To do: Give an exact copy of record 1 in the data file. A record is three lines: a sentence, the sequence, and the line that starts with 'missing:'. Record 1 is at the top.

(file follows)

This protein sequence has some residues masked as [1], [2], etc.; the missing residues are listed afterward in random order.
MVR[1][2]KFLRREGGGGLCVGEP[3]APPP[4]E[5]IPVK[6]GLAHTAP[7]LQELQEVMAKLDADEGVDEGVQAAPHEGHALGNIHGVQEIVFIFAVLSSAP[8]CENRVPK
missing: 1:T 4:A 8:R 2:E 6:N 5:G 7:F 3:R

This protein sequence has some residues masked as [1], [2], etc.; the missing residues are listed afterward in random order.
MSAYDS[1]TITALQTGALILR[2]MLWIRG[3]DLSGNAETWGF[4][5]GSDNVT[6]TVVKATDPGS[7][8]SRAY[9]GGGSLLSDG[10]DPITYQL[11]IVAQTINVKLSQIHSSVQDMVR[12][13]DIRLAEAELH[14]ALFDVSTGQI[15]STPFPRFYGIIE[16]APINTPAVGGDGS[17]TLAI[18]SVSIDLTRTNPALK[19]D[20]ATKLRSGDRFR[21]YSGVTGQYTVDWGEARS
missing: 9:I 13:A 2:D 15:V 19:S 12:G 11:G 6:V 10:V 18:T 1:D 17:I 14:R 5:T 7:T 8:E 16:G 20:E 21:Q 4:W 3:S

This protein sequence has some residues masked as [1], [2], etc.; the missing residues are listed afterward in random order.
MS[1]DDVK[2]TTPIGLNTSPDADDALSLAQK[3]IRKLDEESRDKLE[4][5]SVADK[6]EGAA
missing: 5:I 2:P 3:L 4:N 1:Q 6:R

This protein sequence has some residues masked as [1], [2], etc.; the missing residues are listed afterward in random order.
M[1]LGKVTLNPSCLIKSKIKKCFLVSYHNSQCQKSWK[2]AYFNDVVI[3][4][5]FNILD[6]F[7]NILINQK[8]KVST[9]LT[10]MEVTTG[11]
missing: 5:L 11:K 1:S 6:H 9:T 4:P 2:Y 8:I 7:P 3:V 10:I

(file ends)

This protein sequence has some residues masked as [1], [2], etc.; the missing residues are listed afterward in random order.
MVR[1][2]KFLRREGGGGLCVGEP[3]APPP[4]E[5]IPVK[6]GLAHTAP[7]LQELQEVMAKLDADEGVDEGVQAAPHEGHALGNIHGVQEIVFIFAVLSSAP[8]CENRVPK
missing: 1:T 4:A 8:R 2:E 6:N 5:G 7:F 3:R